Two separate government land agencies manage the vast areas surrounding Escalante. Glen Canyon National Recreation Area (NPS) controls large areas along the Escalante River, from approximately Harris Wash down to Lake Powell. The Bureau of Land Management (BLM) manages the massive Grand Staircase, approximately 1.9 million acres. Permits/regulations are as follows:
BLM/GSENM: No day use permit required. Overnight permits are free and available at the Escalante visitor’s center and major trailheads. BLM/GSENM Permit Information
NPS/GCNRA: No day use permit required. Overnight permits are free, available at major trailheads. There is a 14-day maximum stay.
Canyoneering is currently authorized in Glen Canyon and the Grand Staircase Escalante. Use of natural anchors or existing bolts is highly encouraged and minimum impact travel is essential to protecting these fragile environments. Placing new bolts is illegal. Replacement of unsafe bolts is currently authorized. Future canyoneering opportunities may depend on the initial impacts caused by the sport’s emerging pioneers. Extend webbing to minimize rope grooves, travel in small groups to reduce “social trails”, and follow LNT protocol. Whenever possible, leave it cleaner than you have found it.
Hole in the Rock Road (HITR) located 5 miles east of Escalante and Burr Trail east of Boulder are the primary roads used for accessing the canyoneering here. HITR is a 57-mile long graded dirt road that ends overlooking Lake Powell. From HITR, many roads lead north toward the Escalante River and the countless canyons found there. Wash board and sandy conditions are generally encountered the entire length, but it does tend to degrade the farther down the road you get. Burr Trail is 77 miles long, with asphalt on the western 25 miles. This road provides access to the Wolverine Loop, with many classic and future classic canyoneering routes to be explored. Burr Trail and the Wolverine loop are not too sandy, but washboard conditions are normal.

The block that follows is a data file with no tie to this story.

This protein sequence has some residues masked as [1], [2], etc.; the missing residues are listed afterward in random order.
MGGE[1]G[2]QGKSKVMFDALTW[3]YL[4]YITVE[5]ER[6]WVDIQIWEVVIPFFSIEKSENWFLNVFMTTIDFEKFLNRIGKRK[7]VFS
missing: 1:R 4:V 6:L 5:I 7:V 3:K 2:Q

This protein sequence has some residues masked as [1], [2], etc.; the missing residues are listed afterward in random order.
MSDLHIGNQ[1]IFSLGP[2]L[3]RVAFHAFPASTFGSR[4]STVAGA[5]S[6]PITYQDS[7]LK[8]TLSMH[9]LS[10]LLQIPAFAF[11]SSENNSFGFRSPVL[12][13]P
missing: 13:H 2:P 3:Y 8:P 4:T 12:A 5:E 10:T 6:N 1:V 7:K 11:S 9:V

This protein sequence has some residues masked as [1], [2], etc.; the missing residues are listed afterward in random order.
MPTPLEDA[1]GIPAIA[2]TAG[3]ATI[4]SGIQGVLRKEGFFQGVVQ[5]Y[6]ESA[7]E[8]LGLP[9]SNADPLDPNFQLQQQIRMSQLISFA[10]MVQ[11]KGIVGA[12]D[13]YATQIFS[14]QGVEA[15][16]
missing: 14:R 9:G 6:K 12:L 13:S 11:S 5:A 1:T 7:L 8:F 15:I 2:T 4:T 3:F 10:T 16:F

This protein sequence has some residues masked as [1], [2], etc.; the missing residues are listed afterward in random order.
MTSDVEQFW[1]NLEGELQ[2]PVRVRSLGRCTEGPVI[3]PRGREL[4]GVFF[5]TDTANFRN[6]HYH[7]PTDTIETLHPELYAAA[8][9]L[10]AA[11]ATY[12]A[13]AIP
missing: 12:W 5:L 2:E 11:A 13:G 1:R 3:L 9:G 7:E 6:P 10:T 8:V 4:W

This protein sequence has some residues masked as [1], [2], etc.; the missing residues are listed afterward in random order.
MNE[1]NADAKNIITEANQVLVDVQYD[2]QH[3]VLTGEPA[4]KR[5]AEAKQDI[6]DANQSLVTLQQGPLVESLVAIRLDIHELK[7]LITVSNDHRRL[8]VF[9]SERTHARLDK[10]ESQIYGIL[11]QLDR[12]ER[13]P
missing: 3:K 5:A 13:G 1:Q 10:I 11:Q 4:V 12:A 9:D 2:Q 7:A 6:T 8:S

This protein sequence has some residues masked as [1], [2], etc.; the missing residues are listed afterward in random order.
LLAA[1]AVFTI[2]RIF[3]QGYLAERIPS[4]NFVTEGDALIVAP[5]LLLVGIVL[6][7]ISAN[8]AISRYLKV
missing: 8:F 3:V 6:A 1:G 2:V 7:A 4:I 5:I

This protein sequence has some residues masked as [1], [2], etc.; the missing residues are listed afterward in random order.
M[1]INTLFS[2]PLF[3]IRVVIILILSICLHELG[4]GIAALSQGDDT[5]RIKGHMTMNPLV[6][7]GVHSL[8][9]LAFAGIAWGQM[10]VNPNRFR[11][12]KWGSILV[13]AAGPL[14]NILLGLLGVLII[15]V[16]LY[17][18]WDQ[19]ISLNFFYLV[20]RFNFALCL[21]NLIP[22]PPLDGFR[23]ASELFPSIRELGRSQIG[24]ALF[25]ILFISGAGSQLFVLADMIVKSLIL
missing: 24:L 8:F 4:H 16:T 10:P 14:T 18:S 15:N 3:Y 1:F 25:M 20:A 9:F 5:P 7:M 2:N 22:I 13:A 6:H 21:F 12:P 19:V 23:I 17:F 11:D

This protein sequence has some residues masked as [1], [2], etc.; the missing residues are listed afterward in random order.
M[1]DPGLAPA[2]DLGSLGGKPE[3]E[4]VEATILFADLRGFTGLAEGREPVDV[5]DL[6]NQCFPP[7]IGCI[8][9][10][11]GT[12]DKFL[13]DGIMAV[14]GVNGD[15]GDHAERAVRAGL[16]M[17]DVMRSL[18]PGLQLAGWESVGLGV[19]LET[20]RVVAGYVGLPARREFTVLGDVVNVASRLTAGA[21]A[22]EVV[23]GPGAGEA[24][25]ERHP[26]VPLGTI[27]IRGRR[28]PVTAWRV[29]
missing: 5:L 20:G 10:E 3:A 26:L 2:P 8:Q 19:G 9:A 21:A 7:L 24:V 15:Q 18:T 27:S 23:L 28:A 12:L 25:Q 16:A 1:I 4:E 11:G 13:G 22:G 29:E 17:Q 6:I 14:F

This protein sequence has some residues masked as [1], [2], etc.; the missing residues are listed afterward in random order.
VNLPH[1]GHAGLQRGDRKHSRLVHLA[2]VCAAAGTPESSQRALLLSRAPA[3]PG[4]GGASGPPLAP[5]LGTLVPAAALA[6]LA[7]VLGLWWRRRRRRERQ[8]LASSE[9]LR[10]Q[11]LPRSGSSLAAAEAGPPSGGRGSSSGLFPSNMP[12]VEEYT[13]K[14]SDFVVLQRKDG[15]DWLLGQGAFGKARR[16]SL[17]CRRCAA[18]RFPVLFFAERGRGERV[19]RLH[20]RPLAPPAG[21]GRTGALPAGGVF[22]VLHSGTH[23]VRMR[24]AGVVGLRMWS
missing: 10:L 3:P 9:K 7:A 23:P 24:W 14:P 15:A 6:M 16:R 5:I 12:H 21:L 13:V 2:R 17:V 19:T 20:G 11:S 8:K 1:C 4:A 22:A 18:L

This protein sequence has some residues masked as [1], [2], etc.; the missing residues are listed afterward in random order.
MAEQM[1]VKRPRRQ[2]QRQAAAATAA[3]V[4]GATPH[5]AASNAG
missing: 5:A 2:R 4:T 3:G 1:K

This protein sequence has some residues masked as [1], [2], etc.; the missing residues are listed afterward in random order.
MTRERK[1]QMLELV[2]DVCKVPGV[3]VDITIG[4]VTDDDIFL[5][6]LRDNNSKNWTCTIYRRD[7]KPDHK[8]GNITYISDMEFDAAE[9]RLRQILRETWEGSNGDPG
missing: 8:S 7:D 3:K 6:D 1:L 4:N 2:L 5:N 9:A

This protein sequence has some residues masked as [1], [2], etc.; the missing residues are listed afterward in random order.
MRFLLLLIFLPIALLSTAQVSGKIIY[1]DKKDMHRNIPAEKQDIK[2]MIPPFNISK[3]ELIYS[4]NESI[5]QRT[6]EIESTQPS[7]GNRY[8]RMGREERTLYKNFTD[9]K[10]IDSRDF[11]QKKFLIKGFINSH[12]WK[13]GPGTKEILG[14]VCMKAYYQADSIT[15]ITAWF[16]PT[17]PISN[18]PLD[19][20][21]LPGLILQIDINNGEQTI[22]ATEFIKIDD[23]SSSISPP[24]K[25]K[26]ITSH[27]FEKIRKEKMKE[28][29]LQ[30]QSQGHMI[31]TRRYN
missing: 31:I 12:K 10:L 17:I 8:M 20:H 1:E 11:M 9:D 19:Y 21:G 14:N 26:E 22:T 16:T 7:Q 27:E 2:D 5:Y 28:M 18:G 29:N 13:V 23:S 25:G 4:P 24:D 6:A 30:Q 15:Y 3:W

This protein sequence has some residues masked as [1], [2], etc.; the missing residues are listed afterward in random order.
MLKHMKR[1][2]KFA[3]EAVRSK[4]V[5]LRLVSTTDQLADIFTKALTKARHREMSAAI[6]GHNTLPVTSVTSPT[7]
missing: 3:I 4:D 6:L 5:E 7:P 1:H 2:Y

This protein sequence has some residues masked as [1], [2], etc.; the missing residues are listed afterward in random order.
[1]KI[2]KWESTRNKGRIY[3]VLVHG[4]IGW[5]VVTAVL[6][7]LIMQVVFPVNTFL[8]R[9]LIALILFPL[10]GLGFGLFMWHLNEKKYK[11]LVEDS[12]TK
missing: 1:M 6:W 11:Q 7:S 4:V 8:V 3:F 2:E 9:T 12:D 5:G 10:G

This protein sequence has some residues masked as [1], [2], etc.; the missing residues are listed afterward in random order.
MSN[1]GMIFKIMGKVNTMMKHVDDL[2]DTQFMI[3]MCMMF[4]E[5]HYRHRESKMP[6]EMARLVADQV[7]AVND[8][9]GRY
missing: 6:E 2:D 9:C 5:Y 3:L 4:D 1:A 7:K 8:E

Note: Both roads become impassible during and after rain or wet snow. Clay nightmare ahead!
24 Hour Emergency Response: Dial 911.
Remember – cell service is spotty here. Also be aware your 911 call may be routed through Page, Arizona creating the potential for delay. Knowing the grid coordinates of the location requiring assistance will expedite things considerably. There is a pay phone at the 66 Gas station in Escalante and one at the Hills and Hollow/ Sinclair Gas station in Boulder.
Search and Rescue:
Garfield County Sheriff’s office provides the majority of rescue services. Kane County Sheriff’s office also provides SAR on the lower portion of HITR, although response from Kanab is typically slower.
Garfield County SO/SAR (435) 676-2678
Kane County SO/SAR (435) 644-4916
Classic Aviation from Page, Arizona provides helicopter response and transport for medical emergencies. Typically County SAR will handle all helicopter resource coordination, however just in case: Phone: (800) 444-9223
Note: This is not a “search” helicopter, it is for medical emergencies. This is a private company and you WILL be charged for services. Also, you must have an exact grid coordinate before they will leave the airport.
Closest Medical Facility:
Ivan Kazan Memorial Clinic
• 65N Center St., Escalante, UT 84726
• Hours: MWF 10am-3pm. Minimal services available.
Garfield Memorial Hospital
• 200N 400 E, Panguitch, UT 84759
• (435) 767-8811
• Hours: M-F 9am-5pm. Closed weekends. 24hr Emergency Room available.
Dixie Regional Medical Center
• 1380 E Medical Center Dr., St. George UT, 84790. 24 hr Emergency Room services available.
• (435) 251-1000
The Tooth Ranch: Dr. Scott Anderson
• 374 S 300 E, Bicknell UT, 84747
• (435) 425-3391
American Canyoneers Access contact: Rick Green